#Democracy v. #oligarchy. My voting booth time is over.

Like church, my time in voting booths is over. It’s been a good thirty-two year run.

November 2012 was my last general election as a voter. The November 2013 city elections were my last as a participant in local elections. I’ll pass on the state elections this year as well.

If you want to effectuate operational change in the political eco-system, you will not do it in a voting booth. I’ve been pondering this decision for the last 12 months and I’ve made up my mind that my thirty-year continuous run as a voter is over. If I continue voting, I will continue to perpetrate the lie that we live in an effective democracy. We don’t. We live in an oligarchy and the people you vote for are merely representatives of the privileged few. It doesn’t take rocket science to figure that one out, but unfortunately I have come across too many believers in the lie where I’ve concluded that people either enjoy delusions, are desperate and hopeless, or failed high school civics.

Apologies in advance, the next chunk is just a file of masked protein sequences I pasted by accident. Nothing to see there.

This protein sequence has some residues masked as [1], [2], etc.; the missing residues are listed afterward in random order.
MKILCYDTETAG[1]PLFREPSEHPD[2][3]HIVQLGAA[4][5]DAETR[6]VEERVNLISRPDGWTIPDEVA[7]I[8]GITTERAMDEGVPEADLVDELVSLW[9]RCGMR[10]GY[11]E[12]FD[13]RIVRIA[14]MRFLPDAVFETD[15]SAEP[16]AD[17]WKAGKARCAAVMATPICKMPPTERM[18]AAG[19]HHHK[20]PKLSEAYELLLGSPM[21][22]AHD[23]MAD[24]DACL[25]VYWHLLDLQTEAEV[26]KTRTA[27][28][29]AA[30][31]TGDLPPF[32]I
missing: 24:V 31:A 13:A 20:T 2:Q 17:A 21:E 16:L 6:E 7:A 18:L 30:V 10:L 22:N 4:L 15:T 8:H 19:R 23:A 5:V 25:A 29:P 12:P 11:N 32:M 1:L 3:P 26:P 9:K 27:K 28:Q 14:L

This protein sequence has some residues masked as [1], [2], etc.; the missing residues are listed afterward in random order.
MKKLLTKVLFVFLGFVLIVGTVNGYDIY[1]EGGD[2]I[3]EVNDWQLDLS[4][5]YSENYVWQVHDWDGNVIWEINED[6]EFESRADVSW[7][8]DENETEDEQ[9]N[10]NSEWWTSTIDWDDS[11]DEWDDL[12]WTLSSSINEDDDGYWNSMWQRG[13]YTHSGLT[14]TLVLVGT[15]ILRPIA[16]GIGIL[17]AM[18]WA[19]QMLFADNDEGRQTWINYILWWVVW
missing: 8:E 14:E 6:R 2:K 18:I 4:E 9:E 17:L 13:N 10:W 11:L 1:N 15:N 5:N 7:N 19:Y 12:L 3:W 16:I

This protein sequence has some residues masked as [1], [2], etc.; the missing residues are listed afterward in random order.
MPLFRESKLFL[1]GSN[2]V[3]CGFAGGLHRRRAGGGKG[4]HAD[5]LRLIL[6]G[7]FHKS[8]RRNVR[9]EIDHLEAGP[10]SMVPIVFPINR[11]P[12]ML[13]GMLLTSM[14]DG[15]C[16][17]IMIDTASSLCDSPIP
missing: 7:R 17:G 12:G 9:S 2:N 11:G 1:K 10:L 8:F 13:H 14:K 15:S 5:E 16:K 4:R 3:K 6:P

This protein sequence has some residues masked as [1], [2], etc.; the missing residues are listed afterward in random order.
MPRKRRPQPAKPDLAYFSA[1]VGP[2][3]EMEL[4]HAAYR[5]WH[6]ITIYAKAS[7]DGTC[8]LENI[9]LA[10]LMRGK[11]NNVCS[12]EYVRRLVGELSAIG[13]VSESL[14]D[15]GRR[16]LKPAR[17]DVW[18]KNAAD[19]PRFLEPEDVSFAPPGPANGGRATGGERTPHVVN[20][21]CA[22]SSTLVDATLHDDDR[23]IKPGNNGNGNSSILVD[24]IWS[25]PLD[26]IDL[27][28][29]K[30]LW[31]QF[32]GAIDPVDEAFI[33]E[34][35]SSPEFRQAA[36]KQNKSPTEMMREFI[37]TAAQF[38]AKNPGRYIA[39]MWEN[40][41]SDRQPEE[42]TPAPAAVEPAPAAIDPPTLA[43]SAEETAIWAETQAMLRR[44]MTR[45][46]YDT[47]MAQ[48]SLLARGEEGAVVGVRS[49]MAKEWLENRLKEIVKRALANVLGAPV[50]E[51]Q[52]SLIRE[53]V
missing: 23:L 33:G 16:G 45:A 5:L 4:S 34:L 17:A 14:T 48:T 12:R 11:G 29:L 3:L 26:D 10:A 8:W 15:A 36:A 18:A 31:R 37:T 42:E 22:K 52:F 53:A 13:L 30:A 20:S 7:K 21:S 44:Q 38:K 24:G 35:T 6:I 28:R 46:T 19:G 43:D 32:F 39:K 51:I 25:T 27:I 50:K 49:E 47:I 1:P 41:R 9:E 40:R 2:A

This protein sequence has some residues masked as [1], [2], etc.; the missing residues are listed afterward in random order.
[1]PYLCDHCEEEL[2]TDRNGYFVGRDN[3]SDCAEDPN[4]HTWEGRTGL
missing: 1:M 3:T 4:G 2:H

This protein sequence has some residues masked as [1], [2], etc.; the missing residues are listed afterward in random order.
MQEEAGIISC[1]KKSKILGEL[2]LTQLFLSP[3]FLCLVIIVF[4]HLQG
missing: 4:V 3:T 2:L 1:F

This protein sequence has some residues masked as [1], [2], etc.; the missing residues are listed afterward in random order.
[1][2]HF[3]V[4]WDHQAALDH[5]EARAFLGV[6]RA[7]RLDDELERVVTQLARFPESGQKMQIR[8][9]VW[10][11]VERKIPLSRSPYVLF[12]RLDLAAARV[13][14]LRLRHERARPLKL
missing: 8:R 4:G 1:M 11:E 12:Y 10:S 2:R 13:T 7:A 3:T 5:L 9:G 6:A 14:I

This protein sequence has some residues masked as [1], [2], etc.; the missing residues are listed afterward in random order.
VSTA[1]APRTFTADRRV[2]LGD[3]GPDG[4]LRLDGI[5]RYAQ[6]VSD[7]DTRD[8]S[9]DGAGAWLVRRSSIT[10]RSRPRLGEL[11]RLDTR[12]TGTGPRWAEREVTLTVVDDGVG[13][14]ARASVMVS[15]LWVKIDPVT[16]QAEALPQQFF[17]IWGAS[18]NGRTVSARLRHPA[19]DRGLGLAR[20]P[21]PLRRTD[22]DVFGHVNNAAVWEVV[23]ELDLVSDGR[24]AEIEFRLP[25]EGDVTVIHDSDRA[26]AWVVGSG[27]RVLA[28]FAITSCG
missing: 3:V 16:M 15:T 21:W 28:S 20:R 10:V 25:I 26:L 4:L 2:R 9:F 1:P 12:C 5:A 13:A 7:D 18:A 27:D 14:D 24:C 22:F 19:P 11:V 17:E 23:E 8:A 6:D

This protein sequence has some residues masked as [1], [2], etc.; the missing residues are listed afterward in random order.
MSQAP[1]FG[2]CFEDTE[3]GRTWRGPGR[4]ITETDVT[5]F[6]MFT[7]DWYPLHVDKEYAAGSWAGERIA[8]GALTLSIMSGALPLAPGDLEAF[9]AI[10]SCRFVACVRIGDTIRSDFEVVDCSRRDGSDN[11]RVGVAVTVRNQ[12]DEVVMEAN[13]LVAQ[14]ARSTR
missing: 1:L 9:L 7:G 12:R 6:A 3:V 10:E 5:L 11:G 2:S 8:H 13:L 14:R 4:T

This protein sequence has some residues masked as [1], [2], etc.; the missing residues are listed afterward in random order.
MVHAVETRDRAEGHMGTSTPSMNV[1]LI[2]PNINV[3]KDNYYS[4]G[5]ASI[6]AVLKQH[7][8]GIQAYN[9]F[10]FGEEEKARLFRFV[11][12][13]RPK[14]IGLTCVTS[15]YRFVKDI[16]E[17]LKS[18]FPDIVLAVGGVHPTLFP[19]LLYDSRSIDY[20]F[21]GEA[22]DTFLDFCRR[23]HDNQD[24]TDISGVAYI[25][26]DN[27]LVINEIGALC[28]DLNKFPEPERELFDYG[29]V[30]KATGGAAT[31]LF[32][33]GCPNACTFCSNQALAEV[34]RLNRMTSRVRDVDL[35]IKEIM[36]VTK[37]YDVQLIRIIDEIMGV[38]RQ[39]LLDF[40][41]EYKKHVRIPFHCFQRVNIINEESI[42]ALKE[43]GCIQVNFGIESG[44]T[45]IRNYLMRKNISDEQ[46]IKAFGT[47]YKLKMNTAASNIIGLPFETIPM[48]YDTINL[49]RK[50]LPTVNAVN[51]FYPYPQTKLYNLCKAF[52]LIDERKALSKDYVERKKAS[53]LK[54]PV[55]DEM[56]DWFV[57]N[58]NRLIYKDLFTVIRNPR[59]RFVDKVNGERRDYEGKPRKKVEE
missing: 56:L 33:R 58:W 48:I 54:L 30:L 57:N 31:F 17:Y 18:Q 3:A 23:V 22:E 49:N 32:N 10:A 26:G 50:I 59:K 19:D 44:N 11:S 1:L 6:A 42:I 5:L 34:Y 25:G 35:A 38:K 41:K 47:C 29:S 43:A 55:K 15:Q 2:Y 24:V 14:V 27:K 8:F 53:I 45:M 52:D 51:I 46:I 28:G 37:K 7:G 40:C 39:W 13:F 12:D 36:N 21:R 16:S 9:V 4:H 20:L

You may argue that you have to vote to make changes that we can believe in. No. You’re wrong. You may argue that you can’t be part of the conversation if you don’t vote. Again, you’d be wrong because I’ve lived government every day on and off professionally for 30 years and I can assure you that pushing a button every two years in a voting booth does not make you a part of any political conversation unless you are talking to some news producer conducting an exit poll.

I’ve had enough.

For a nerdier rationale behind my decision to no longer participate in the madness, please read this article. It pretty much says what you already know …


About Alton Drew

Alton Drew brings a straight forward and insightful brand of political market intelligence. Alton Drew graduated from the Florida State University with a Bachelor of Science in economics and political science (1984); a Master of Public Administration (1993); and a Juris Doctor (1999). You can also follow Alton Drew on Twitter @altondrew.
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